Compawssion Wine

Compawssion Wine

 

Our vineyards are managed under a strict protocol, supervised and certified organic by IMO Switzerland. No animal products are used in the clarifications.

 

European Vitis vinifera vines were brought to Chile by Spanish conquistadors and missionaries in the 16th century, around 1554. Local legend states that the conquistador Francisco de Aguirre himself planted the first vines.The vines most likely came from established Spanish vineyards planted in Peru which included the "common black grape" that Hernan Cortes brought to Mexico in 1520.

 

Jesuit Priests cultivated the early vineyards using the wine for the celebration of the Eucharist. By the late 16th century the early Chilean historian Alonso de Ovalle described widespread plantings of the "common black grape", Muscatel, Torontel, Albilho and Mollar.

 

Three centuries later, around 1850, the Chilean aristocracy began to look at wine production as a serious commercial business. French oenologists were employed to teach the French technology to improve the quality of Chilean wines.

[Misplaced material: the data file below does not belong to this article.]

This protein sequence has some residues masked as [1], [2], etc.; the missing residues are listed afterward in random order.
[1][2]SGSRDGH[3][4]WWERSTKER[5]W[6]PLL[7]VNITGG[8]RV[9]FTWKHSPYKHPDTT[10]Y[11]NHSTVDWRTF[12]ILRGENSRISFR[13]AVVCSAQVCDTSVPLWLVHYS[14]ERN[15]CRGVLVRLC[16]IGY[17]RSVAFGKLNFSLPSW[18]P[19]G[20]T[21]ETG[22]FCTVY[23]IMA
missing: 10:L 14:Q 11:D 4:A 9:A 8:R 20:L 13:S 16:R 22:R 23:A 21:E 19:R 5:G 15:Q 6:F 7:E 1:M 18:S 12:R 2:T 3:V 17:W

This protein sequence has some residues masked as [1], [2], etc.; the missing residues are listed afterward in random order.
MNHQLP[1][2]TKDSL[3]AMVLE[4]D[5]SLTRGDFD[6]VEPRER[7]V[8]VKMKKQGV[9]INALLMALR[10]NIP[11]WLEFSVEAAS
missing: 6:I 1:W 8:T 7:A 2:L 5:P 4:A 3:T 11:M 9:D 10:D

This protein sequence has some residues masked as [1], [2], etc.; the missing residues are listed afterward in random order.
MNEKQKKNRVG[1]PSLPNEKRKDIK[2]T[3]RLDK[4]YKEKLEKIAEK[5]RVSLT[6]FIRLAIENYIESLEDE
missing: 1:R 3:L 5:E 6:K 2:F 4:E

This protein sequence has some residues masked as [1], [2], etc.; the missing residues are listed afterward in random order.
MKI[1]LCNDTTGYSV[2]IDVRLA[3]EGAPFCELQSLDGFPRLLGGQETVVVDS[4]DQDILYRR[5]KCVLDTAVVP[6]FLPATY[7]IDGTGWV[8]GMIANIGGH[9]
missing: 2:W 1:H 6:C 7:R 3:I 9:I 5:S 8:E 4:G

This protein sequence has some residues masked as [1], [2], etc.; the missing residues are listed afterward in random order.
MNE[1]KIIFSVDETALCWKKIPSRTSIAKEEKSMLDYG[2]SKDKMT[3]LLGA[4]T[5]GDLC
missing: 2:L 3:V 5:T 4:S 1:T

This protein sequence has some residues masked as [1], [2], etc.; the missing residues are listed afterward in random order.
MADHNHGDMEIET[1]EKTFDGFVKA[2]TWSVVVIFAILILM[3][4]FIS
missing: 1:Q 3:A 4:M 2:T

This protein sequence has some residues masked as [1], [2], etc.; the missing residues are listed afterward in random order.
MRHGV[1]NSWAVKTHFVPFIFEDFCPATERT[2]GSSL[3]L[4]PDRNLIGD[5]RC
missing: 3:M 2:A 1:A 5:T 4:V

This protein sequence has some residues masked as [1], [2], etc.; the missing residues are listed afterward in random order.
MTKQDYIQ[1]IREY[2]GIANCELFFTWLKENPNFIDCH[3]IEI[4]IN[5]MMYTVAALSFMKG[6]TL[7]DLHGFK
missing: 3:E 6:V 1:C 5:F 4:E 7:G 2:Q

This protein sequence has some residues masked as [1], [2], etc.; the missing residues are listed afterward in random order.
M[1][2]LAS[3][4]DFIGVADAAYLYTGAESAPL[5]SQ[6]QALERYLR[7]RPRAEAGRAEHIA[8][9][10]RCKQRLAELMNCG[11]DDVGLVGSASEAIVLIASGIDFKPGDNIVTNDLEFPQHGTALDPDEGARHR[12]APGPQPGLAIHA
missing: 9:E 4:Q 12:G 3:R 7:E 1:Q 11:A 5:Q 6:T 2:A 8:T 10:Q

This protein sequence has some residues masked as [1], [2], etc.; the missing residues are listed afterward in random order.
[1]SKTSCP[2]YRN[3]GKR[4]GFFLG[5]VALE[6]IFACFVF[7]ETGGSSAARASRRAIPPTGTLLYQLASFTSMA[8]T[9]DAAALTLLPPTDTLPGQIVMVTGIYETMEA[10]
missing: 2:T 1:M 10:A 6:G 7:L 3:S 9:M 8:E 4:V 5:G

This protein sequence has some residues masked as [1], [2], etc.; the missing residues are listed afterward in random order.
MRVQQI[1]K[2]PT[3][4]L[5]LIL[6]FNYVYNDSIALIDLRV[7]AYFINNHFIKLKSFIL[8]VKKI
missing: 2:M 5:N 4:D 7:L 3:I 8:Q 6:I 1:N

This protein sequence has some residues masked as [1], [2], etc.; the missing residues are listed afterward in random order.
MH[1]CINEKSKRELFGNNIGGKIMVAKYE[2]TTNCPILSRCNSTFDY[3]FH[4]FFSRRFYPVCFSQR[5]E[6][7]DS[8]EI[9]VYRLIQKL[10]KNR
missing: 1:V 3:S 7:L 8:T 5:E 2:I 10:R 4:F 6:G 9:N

Chile is now the fifth largest exporter of wines in the world, and the ninth largest producer. Chile's wine regions compare with California and Bordeaux. Overall Chile's wine region is classified as a Mediterranean climate. The most common grapes are Cabernet Sauvignon, Merlot and Carmenere.

 

Compawssion offers 6 different varieties: Cabernet Sauvignon, Chardonnay, Merlot, Pinot Noir, Savignon Blanc & Malbec...

 

Compawssion donates 100% of it's profit per bottle to The Brittany Foundation, a nonprofit charity dedicated to the rescue, rehabilitation, care and placement of homeless dogs.

 

Learn more about bottle pricing and varieties:

 


 

What's Inside

About the Author

Frank Bruynbroek grew up in Brussels, Belgium with the ambition to work with children as an elementary school teacher. After graduating from college Bruynbroek got his first glimpse of the U.S.A. when he took a two-year position teaching French in Louisiana. Moving back to Belgium, Bruynbroek had some reservations about returning to teaching. Slowly becoming an artistic renaissance man, his life played like a cinematic journey, and, via a series of fascinating career shifts, Bruynbroek went through a lengthy, but joyous process of creative self-discovery. Fifteen years ago, while grieving the sudden death of his one year old puppy Rosalie, he began creating the amazing portraits for this book project.

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